Low-NOx swirl burner

 

Low-NOx burner to be simulated by UZ

 
 
Introduction

 

The test case chosen by UZ is a swirl-type burner. This is a piece of equipment encountered (in different variants) in many Engineering devices in which energy needs to be generated, including domestic boilers, power-station furnaces, industrial ovens and mobile and stationary gas turbines.


Broadly speaking, swirl burners inject a fuel axially into the combustion chamber surrounded by an annular flow of oxidant (air normally) which has, upon injection, certain tangential momentum (‘swirl’). This rotational component, together with the usually divergent geometry of the burner mouth, cause two important effects: firstly, they promote intense mixing between fuel and air, which is important for an efficient and stable combustion, and low emissions; and, secondly, they originate a recirculation region, just at the burner mouth, which traps hot combustion products and acts as a permanent ignition source, hence promoting the stability of the flame. These mechanisms are all illustrated in more detail in the following section.


This basic swirl-burner fluid-dynamics can be modified in multiple ways. For instance, the fuel can be a liquid instead of a gas, and can be either pre-vaporised (as in some modern aero gas turbines) or atomised directly at the burner outlet. For gas burners, the designs can be sophisticated geometrically to achieve a more efficient and cleaner combustion. For instance, the fuel can be partially premixed, and/or injected at several locations. The combustion air can also be injected in sophisticated patterns (eg, two co- or counter-rotating annuli). These sophisticated geometrical designs are the core ingredients of some modern technological variants, such as the ‘fuel-staging’ and ‘air-staging’ concepts.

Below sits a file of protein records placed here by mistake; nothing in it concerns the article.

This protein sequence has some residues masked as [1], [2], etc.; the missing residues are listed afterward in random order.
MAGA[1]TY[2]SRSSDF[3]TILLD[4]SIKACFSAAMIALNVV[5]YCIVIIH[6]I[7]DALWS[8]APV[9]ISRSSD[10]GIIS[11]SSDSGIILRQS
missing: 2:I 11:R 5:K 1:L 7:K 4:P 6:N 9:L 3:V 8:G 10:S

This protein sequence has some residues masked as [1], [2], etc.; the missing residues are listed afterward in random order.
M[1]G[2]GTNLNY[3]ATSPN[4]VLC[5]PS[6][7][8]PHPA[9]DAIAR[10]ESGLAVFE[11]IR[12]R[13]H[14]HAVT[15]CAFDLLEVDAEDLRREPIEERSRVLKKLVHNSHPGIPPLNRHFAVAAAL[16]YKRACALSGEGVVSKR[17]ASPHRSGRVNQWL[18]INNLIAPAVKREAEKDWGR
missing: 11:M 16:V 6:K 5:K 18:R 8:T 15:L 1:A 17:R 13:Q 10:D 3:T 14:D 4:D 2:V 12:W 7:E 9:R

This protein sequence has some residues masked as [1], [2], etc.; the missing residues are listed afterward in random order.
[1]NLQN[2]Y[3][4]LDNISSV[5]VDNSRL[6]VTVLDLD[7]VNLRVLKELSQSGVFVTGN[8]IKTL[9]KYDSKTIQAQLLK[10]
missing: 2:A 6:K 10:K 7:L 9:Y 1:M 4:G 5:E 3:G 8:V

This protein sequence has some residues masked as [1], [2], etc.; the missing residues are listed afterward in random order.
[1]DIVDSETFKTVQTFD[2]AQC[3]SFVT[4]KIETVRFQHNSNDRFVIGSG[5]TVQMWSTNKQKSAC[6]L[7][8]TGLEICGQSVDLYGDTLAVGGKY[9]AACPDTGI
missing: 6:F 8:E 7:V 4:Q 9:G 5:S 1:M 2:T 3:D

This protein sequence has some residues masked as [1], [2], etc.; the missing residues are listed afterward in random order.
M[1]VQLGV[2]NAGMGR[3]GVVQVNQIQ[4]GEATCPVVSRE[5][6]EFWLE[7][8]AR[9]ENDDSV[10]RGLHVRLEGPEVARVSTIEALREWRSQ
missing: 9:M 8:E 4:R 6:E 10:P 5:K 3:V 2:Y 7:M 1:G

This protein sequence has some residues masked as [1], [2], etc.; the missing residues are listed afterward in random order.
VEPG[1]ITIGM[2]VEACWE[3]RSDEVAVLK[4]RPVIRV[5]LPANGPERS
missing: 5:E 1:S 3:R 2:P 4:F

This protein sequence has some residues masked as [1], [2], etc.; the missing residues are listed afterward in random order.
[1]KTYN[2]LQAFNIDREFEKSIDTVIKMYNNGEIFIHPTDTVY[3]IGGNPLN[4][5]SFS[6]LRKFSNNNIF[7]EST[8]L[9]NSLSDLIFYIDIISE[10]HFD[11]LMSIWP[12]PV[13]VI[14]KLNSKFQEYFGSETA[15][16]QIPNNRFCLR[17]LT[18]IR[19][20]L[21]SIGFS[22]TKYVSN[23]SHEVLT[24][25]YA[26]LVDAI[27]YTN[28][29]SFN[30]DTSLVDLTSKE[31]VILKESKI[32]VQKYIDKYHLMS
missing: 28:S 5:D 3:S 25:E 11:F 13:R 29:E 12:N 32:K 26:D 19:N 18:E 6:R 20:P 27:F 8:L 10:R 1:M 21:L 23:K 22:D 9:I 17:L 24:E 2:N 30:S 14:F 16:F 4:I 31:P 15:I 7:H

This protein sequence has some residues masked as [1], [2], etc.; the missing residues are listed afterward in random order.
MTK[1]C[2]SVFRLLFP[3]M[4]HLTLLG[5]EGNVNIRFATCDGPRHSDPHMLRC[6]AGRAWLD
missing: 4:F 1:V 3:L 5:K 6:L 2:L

The need for more efficient and cleaner is also, in the competitive power-generation market, the driving force for the use of CFD for burner design. The well-known benefits of computer modelling of fluid flow are of course also applicable to this field. However, in addition to the geometrical complexity, just mentioned above and further illustrated later, CFD design of combustion equipment has the additional difficulty posed by the modelling of turbulent combustion. Here, the correct modelling of turbulence and chemical reaction, and more importantly of the coupling between them, is crucial for many design goals. The challenge not only defies the abilities of many scientists worldwide, but is also extremely demanding in CPU power. For this reason, these problems are excellent targets for Grid-computing infrastructures.


The system chosen for the current validation exercise is a burner partially designed and built, and comprehensively tested experimentally, at the LITEC combustion laboratory (associated to UZ). The design, performed in the early 90’s, resulted in a burner which produced very low emissions (unburned fuel, CO or NOx) when operating with either natural gas or oil. As a consequence of this local designing and testing, we have been able to retrieve from reports and storage the geometrical features, operating conditions and even experimental data for a number of different geometries and scenarios. The experimental campaign was conducted in the LITEC single-burner, down-fired, cylindrical combustor, which will be described later. This combustor is the aim of the FlowGrid model, with the interior of the burner itself being modelled to provide detailed knowledge of the flow at the burner exit (chamber inlet).